Well, it seems it might be, but rumour has it that it’s not! Here’s what’s been circulating around these past few days:
The Guardian newspaper reports that Matrix Corporate Capital analysts recently met with executives from Diageo and found that the minds behind the largest drinks company in the world are not necessarily opposed to the idea of merging with a greater force in the beer biz, like Heineken, SABMiller or even the headline-mentioned ABIB.
Diageo’s reaction to comments suggesting that perhaps a merger with SABMiller or Heineken could pre-empt action by ABIB suggested to the analysts that they have a “genuine openness to corporate action.” This left the Matrix side of the table with the impression that “Diageo’s door is open to a deal.”
And not just a deal with SABMiller or Heineken, either! The analysts also reported that “Diageo was much more open to (a deal with ABIB) than we had anticipated,” although noted that the general consensus at the table was that SABMiller would be the most logical next target for the brewing behemoth.
So, ABIB could merge with SABMiller and grow even more massive, likely first selling off their joint venture business in the U.S., MillerCoors, to the other half of that team, MolsonCoors. Which would make the last company, what?, MolsonMillerCoors? And ABIB would become SABABIB?
But wait, that’s not all! Speaking with another contact today, I found that there is speculation in the financial world not that ABIB would take over SABMiller, but that SABMiller would swallow the larger brewing company. And if not SABMiller, then some other company, as financial circles appear to be chewing over the idea that the world’s largest brewing company is being cut, trimmed and primed for a sell-off.
All of which means, well, what exactly? I’m no expert, but if you ask me it demonstrates that the big brewers have all but given up on restoring the lustre to their flagship brands in existing markets and settled on the way forward as either exploiting underdeveloped companies or buying or merging with other existing brewers to add to market share.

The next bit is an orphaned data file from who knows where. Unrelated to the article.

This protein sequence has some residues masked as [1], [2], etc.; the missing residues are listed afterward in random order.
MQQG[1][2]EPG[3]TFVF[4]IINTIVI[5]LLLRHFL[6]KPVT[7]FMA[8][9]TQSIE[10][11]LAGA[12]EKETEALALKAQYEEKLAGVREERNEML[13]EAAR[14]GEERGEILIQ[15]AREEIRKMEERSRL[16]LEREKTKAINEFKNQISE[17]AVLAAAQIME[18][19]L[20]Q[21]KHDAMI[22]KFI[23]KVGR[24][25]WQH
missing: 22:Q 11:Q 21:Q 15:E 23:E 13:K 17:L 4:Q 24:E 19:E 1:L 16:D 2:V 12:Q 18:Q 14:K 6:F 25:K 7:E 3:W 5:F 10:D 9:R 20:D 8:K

Or in other words, as I noted back here, don’t expect the big North American beer brands to bounce back any time real soon.
5 Replies to “So, You Think Anheuser-Busch InBev is Big Enough?”
ABIB’s Brazilian masters are bankers, not brewers. A move like this is only natural. Reminds me of Nomura’s investment in Czech breweries last decade; all about the Benjamins, baby.
Ever think you’d be feeling nostalgic about the Busch clan, Lew? Whatever else they might have been, at least they were brewers first!
Hmmm…. I’m still trying to wrap my mind around the implications of this for the Czech market, specially now that ABIB has divested Staropramen, etc…. Too much for this early in the morning.
One factor to keep IMHO in mind : if such a merger happens, it may find the European Commission and national competition watchdogs standing in its way and ordering for some activies to be sold on markets where the new entity might reach too high a market share.
That happened to Interbrew once (remember when they sold the Bass brewery to Coors but kept the brand ?). More recently, when S&N Kronenbourg was bought by Heineken and Carlsberg, the two latter announced from the launch of the operation who would take what, to keep the heat of the EU competition fuzz off their backs…
In Europe at least, we’ve reached a point where any merger by brewing multinationals would see the competition watchdogs, national or EU-wide, step in and force the new entity to sell on part of its activities.
This sure may not block major mergers and takeovers altogether, but may complicate them a fair bit…
It’s still just idle speculation, of course, but yes, Laurent, I imagine there would be some divestment necessary, although perhaps not as much in some scenarios as you might think. Diageo, for instance, would run into problems in Ireland merging with Heineken — all three big stouts under one roof! — and, as noted, an ABIB/SABMiller merger would likely mean the loss of MillerCoors Stateside, but considering the size of the companies being mentioned, there is surprisingly little overlap.